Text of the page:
remain calm. be kind.

Colin Powell’s Rule #10:  Remain calm. Be kind.

 

A few years ago, I ran into an audio engineer that I used to work with.  After introducing him to the people around me, he started to tell a story that began with, “My biggest memory of Todd was…”.  I remember thinking, “Oh, crap.  What is he going to say?!”  To my relief, here is basically what he told everyone:

 

We were in the middle of a service and a particular song started.  Pretty soon into it, Todd leaned over to me and said “strings!”  I responded by bringing up the fader for the strings, while mentally kicking myself for missing the cue.

While I was settling into the mix, Todd leaned back over to me and said “vocals”.  I had been so caught up in missing the strings, that I had forgotten to bring up the vocalist’s mic.

At this point in the story, I am wondering what the punch line is going to be…

I couldn’t believe how calm Todd was, even after I missed the second cue.  I so appreciated not being yelled at and berated.  I was already feeling awful about messing up, and Todd’s response helped me to move on and continue mixing.

What a relief!

As a leader, this situation reminded me of 2 things that matter to me in situations like this and that follow this particular rule of General Powell.

Remain Calm.

The first time I saw the “Keep Calm and Carry On” posters that are now everywhere, I couldn’t believe it.  I have been in the habit of saying this to myself for years and suddenly its on a coffee mug.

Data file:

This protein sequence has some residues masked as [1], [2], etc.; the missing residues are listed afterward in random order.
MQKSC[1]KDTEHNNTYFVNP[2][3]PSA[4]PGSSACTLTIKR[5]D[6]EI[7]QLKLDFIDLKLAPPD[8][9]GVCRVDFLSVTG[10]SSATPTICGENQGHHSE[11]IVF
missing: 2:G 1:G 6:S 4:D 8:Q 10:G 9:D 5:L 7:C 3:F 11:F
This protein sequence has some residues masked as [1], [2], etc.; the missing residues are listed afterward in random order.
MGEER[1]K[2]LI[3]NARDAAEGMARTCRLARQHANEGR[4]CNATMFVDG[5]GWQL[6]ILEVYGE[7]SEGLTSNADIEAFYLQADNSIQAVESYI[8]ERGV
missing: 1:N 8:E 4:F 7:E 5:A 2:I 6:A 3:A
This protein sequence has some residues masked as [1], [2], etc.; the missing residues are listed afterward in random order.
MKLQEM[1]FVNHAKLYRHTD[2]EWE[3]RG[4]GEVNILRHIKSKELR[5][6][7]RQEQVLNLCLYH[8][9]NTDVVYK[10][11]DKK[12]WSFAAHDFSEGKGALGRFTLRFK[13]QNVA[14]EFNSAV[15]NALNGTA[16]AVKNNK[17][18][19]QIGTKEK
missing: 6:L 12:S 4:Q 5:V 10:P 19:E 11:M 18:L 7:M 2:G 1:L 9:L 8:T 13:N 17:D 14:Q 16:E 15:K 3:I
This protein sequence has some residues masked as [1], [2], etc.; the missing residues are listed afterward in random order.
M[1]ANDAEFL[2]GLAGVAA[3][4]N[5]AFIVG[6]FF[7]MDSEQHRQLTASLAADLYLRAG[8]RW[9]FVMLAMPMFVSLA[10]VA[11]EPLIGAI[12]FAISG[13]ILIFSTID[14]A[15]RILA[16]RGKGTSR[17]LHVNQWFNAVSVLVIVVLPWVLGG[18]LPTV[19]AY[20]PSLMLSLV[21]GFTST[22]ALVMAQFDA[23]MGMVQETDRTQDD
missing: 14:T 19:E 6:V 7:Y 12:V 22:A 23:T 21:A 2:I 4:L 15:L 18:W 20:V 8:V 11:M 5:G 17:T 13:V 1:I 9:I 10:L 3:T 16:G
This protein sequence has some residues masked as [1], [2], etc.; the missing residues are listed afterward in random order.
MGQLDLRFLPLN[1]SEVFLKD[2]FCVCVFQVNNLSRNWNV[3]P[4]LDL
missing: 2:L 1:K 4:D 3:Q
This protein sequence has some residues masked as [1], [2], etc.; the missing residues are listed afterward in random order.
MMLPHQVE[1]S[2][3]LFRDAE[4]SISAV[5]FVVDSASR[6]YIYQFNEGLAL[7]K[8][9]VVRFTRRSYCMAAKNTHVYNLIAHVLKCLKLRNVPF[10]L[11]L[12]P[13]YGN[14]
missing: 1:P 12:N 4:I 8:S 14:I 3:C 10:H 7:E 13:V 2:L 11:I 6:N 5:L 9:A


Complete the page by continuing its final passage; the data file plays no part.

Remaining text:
People look to the leader to see how they respond when all hell is breaking loose.  Am I going to lose my cool, or am I going to calmly solve the problem?

In this example with the audio engineer, I can remember freaking out that we had missed the string quartet cue, but that me yelling at the guy at FOH would probably just fluster him  more than he already was in that moment.

I figure that most people want to do a great job.  He didn’t want to screw up, so telling him to not screw up doesn’t feel like the right answer.  Freaking out would not have solved anything.  In my opinion, freaking out usually just makes things worse.

Be Kind.

I have worked in a few environments where people were motivated to do their very best out of Fear.  Fear of screwing up.  Fear of disappointing someone.  Fear of being yelled at.  These all feel less than ideal to me.

As a production leader, I am pretty aware that I couldn’t mix as well as this particular engineer.  I was also aware that our team/church really needed him to bring his best to our services.  If he were living in fear of me coming down on him every time he screwed up, pretty soon he is working to just not screw up, versus bringing his best for the sake of bringing his best.

There might be more control associated with coming down hard on people, and a little less control involved with people bringing their full self to the table.  You name the day, and I would take people bringing the entirety of who they are and what they can do, and deal with the messiness that comes with it.  I want people to be motivated internally, not by some heavy hand that will squash them when bad things happen.

I know that I want to bring my full self to whatever I am doing, so how can I lead in such a way that encourages that from others?

 

Remain calm.  Be kind.

photo by: 4nitsirk

share credit

General Powell’s rule #9:  Share Credit

If you are a TD in the local church, this can be difficult.  If you are leading groups of technical artists to create life changing moments through the fusion of the technical and creative arts, you spend most of your time setting people up to win, rather than doing something yourself.